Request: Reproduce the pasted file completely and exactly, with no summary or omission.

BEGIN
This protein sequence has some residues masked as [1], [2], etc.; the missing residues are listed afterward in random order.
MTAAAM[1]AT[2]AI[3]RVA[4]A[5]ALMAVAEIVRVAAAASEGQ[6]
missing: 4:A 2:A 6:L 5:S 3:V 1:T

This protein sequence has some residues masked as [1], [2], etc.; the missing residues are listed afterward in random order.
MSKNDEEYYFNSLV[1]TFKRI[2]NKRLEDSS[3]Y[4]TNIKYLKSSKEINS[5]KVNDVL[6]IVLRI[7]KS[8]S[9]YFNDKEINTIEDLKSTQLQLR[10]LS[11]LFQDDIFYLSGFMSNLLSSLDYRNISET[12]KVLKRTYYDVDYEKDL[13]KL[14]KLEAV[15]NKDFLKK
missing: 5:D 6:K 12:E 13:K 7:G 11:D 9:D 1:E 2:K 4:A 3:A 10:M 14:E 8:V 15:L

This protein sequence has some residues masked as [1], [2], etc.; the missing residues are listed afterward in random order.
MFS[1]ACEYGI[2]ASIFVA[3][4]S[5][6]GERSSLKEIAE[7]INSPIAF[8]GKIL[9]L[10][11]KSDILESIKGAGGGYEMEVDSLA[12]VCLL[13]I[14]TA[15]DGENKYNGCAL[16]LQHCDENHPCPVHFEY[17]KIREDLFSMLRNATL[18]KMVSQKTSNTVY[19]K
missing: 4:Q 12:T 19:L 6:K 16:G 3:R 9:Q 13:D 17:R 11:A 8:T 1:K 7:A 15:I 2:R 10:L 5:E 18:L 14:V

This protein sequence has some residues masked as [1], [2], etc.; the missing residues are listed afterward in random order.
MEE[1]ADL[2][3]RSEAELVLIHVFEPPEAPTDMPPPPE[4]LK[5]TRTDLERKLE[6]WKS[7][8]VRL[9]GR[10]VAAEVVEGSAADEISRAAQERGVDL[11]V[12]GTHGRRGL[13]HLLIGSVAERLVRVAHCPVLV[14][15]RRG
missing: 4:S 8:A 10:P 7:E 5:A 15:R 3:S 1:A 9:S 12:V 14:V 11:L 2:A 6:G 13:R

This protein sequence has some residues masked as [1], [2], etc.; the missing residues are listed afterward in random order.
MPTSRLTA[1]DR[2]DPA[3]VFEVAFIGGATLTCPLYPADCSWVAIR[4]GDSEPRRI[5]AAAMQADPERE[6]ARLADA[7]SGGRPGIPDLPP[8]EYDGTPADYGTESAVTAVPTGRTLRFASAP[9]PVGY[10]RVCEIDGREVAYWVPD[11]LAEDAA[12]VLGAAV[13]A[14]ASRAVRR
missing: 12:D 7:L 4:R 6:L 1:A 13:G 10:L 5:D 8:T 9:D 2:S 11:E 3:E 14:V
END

This protein sequence has some residues masked as [1], [2], etc.; the missing residues are listed afterward in random order.
MTAAAM[1]AT[2]AI[3]RVA[4]A[5]ALMAVAEIVRVAAAASEGQ[6]
missing: 4:A 2:A 6:L 5:S 3:V 1:T

This protein sequence has some residues masked as [1], [2], etc.; the missing residues are listed afterward in random order.
MSKNDEEYYFNSLV[1]TFKRI[2]NKRLEDSS[3]Y[4]TNIKYLKSSKEINS[5]KVNDVL[6]IVLRI[7]KS[8]S[9]YFNDKEINTIEDLKSTQLQLR[10]LS[11]LFQDDIFYLSGFMSNLLSSLDYRNISET[12]KVLKRTYYDVDYEKDL[13]KL[14]KLEAV[15]NKDFLKK
missing: 5:D 6:K 12:E 13:K 7:G 11:D 9:D 1:E 2:K 4:A 3:A 10:M 14:E 8:V 15:L

This protein sequence has some residues masked as [1], [2], etc.; the missing residues are listed afterward in random order.
MFS[1]ACEYGI[2]ASIFVA[3][4]S[5][6]GERSSLKEIAE[7]INSPIAF[8]GKIL[9]L[10][11]KSDILESIKGAGGGYEMEVDSLA[12]VCLL[13]I[14]TA[15]DGENKYNGCAL[16]LQHCDENHPCPVHFEY[17]KIREDLFSMLRNATL[18]KMVSQKTSNTVY[19]K
missing: 4:Q 12:T 19:L 6:K 16:G 3:R 9:Q 13:D 17:R 11:A 8:T 1:K 7:A 15:I 2:R 10:L 5:E 18:L 14:V

This protein sequence has some residues masked as [1], [2], etc.; the missing residues are listed afterward in random order.
MEE[1]ADL[2][3]RSEAELVLIHVFEPPEAPTDMPPPPE[4]LK[5]TRTDLERKLE[6]WKS[7][8]VRL[9]GR[10]VAAEVVEGSAADEISRAAQERGVDL[11]V[12]GTHGRRGL[13]HLLIGSVAERLVRVAHCPVLV[14][15]RRG
missing: 4:S 8:A 10:P 7:E 5:A 15:R 3:S 1:A 9:S 12:V 14:V 11:L 2:A 6:G 13:R

This protein sequence has some residues masked as [1], [2], etc.; the missing residues are listed afterward in random order.
MPTSRLTA[1]DR[2]DPA[3]VFEVAFIGGATLTCPLYPADCSWVAIR[4]GDSEPRRI[5]AAAMQADPERE[6]ARLADA[7]SGGRPGIPDLPP[8]EYDGTPADYGTESAVTAVPTGRTLRFASAP[9]PVGY[10]RVCEIDGREVAYWVPD[11]LAEDAA[12]VLGAAV[13]A[14]ASRAVRR
missing: 12:D 7:L 4:R 6:L 1:A 13:G 10:L 5:D 8:T 9:D 2:S 11:E 3:E 14:V